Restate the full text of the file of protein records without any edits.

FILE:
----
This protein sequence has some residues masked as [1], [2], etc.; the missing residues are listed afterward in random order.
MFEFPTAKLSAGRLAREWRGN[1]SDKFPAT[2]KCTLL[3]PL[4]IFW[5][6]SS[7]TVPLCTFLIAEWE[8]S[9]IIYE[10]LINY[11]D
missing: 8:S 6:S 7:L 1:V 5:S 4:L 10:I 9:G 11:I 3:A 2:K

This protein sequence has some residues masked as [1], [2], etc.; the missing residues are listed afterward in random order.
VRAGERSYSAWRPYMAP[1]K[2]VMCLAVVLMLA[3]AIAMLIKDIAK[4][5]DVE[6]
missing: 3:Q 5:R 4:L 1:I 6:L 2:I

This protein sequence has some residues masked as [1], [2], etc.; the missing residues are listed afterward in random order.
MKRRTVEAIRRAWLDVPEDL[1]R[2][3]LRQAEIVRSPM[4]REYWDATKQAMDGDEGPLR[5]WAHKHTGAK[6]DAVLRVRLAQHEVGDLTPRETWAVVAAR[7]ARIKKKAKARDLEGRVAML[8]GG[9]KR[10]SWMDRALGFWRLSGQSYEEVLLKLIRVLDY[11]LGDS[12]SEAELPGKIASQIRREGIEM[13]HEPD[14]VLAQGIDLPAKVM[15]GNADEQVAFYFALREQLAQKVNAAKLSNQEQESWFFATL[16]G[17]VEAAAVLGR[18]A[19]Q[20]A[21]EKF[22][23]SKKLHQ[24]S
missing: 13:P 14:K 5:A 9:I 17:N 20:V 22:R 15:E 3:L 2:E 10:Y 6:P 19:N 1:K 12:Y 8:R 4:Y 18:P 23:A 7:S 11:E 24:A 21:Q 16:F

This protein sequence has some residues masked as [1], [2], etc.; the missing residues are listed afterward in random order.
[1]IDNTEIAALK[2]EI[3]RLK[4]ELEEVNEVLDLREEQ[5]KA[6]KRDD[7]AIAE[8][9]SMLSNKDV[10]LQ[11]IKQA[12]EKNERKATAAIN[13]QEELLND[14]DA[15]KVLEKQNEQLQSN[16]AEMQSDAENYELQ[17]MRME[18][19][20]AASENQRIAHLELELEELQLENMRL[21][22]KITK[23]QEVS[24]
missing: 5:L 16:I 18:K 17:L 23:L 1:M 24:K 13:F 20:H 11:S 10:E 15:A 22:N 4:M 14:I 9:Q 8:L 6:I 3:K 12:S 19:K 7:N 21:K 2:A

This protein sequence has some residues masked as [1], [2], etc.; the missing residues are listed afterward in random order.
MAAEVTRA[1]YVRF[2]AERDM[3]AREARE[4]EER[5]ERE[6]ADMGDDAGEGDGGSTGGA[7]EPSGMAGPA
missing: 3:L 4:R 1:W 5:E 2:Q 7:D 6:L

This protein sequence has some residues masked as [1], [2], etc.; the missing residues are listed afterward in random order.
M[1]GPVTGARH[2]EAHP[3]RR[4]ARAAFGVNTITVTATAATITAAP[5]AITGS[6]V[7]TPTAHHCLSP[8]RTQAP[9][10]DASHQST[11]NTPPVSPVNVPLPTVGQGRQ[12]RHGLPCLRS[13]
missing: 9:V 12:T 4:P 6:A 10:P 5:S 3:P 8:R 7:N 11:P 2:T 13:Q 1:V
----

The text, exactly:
This protein sequence has some residues masked as [1], [2], etc.; the missing residues are listed afterward in random order.
MFEFPTAKLSAGRLAREWRGN[1]SDKFPAT[2]KCTLL[3]PL[4]IFW[5][6]SS[7]TVPLCTFLIAEWE[8]S[9]IIYE[10]LINY[11]D
missing: 8:S 6:S 7:L 1:V 5:S 4:L 10:I 9:G 11:I 3:A 2:K

This protein sequence has some residues masked as [1], [2], etc.; the missing residues are listed afterward in random order.
VRAGERSYSAWRPYMAP[1]K[2]VMCLAVVLMLA[3]AIAMLIKDIAK[4][5]DVE[6]
missing: 3:Q 5:R 4:L 1:I 6:L 2:I

This protein sequence has some residues masked as [1], [2], etc.; the missing residues are listed afterward in random order.
MKRRTVEAIRRAWLDVPEDL[1]R[2][3]LRQAEIVRSPM[4]REYWDATKQAMDGDEGPLR[5]WAHKHTGAK[6]DAVLRVRLAQHEVGDLTPRETWAVVAAR[7]ARIKKKAKARDLEGRVAML[8]GG[9]KR[10]SWMDRALGFWRLSGQSYEEVLLKLIRVLDY[11]LGDS[12]SEAELPGKIASQIRREGIEM[13]HEPD[14]VLAQGIDLPAKVM[15]GNADEQVAFYFALREQLAQKVNAAKLSNQEQESWFFATL[16]G[17]VEAAAVLGR[18]A[19]Q[20]A[21]EKF[22][23]SKKLHQ[24]S
missing: 13:P 14:K 5:A 9:I 17:N 20:V 22:R 15:E 3:L 2:E 10:Y 6:P 19:N 1:K 12:Y 8:R 4:Y 18:P 23:A 7:S 11:E 24:A 21:Q 16:F

This protein sequence has some residues masked as [1], [2], etc.; the missing residues are listed afterward in random order.
[1]IDNTEIAALK[2]EI[3]RLK[4]ELEEVNEVLDLREEQ[5]KA[6]KRDD[7]AIAE[8][9]SMLSNKDV[10]LQ[11]IKQA[12]EKNERKATAAIN[13]QEELLND[14]DA[15]KVLEKQNEQLQSN[16]AEMQSDAENYELQ[17]MRME[18][19][20]AASENQRIAHLELELEELQLENMRL[21][22]KITK[23]QEVS[24]
missing: 5:L 16:I 18:K 17:L 23:L 1:M 24:K 13:F 20:H 11:S 10:E 15:A 22:N 4:M 14:I 9:Q 8:L 6:I 3:K 12:S 19:K 7:N 21:K 2:A

This protein sequence has some residues masked as [1], [2], etc.; the missing residues are listed afterward in random order.
MAAEVTRA[1]YVRF[2]AERDM[3]AREARE[4]EER[5]ERE[6]ADMGDDAGEGDGGSTGGA[7]EPSGMAGPA
missing: 3:L 4:R 1:W 5:E 2:Q 7:D 6:L

This protein sequence has some residues masked as [1], [2], etc.; the missing residues are listed afterward in random order.
M[1]GPVTGARH[2]EAHP[3]RR[4]ARAAFGVNTITVTATAATITAAP[5]AITGS[6]V[7]TPTAHHCLSP[8]RTQAP[9][10]DASHQST[11]NTPPVSPVNVPLPTVGQGRQ[12]RHGLPCLRS[13]
missing: 9:V 12:T 4:P 6:A 10:P 5:S 3:P 8:R 7:N 11:P 2:T 13:Q 1:V